although parents try to be fair,
and say that they are doing their best to be fair,

human beings are biased.

That’s why parental’s favoritism ^ exists .
This sounds unfair!
However, living means learning to endure injustice (when you cannot fight it) and fight for justice that matters.

^ Parental’s favoritism may exists because of e.g. a father / a mother may favor a child (over another) because the child is more similar to him / her in look / characters / personalities (e.g. personality clash).

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Written by blueroselady

July 31, 2013 at 1:29 pm

Apprenticeship, fatherhood and expensive college education

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Today, a salesperson approached me on my way back to home.
The friendly salesperson was promoting a union membership.
However, I just signed up online for the membership last month.
His son was sitting nearby, playing a toy car by himself.
The salesman sadly said (while looking at his son), "Nobody takes care of him, so I have to bring him here."
The weather was not that hot when I met this salesperson, but I imagined it would be tiring to sit under the hot sun if he had to do his work since this morning or even afternoon.

One may feel sorry for the boy, however if we try to reframe our perspective positively, the boy is actually doing "apprenticeship."

The father is also enjoying both an opportunity to work (hence earn an income) and to accompany his son.

I wish I could help this salesperson to earn a commission, but I can only offer my prayer quietly in my heart. I pray that he will earn sufficient to raise his family, that his son will grow up appreciating his father’s hard work.

@~@

J was sharing with me that in the near future when she is going out to be a salesperson, she is going to bring her toddler.
Her toddler has a talent to make people happy through his charming smile.
J said, "this is not a child labor, this is nurturing her child to prepare for the future competitive world".

J was concerned that her child would grow up to be a spoil brat so she wants her son to respect and value hard work (and of course smart work) and everyday people who do hard work, through apprenticeship under her.

Not every child is the same.
Indeed, every human being is unique.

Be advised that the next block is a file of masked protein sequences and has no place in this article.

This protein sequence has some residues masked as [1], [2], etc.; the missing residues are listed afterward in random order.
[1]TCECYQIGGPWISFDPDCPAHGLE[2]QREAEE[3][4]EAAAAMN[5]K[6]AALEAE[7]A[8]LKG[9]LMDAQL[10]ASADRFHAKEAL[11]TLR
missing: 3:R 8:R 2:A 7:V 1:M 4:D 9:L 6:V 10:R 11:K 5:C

Yes, you are unique.
So are your progenies.
Today education system has been inspired from the Industrial Revolution,
when efficient and relatively submissive trainees are desirable.
However, our world is evolving;
our learning and education systems must evolve too.
I strongly agree with J on 因材施教^.

^ 因材施教 means to educate someone (a learner / a student / a child) according to his / her personality, aptitude and merits.

Moreover, the constantly increasing cost of college education is worrying and driving us to find alternative avenues to develop the knowledge and skills required for employment or self-employment.
To quote Hannah Seligson of The New York Times, some employers complain that many colleges don’t teach the kinds of technical skills they want in entry-level hires.

Is it worth for parents to sacrifice their retirement funds after they worked all their sweats, tears, and even blood, to fund for their children’s education?
This was what going on in the mind of Steve Job when he quit colleges,
but how many adult children do think like him?
Sadly, there are cases where children do not care about their parents after being funded for college education.

Although apprenticeships has been offered as alternative to college, my personal belief (as of this summer of 2013) includes:

1. it is essential for our trainee / progeny / children / protege to attend colleges where they can interact, network, build long-lasting relationships with their peer and lectures.
Completing a college education has been strong social economic enablers for many people with previously disadvantage backgrounds.

2. it is also essential for our trainee to undertake apprenticeships and to train under a master, if possible the best master.
There are things that one cannot learn merely by reading, one must experience the real world.

3. It is also essential for our trainee to undertake online courses / MOOC such as Coursera, edX, Udacity. This initiative is geared toward developing one into an independent learner and thinker.
As Stephen Covey mentioned, only those who are independent (not the dependent) can be co-dependent / cooperate / collaborate to perform complex tasks / projects.

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Written by blueroselady

June 12, 2013 at 1:01 pm

How to soothe baby to sleep? An understanding of light sleep vs deep sleep ; 4+6 essential tips

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What are the differences between light & deep sleep?
LIGHT SLEEP:
aka REM (rapid eye movement),
our brains wake up,
dream and stir, turn over,
adjust the covers without fully awakening.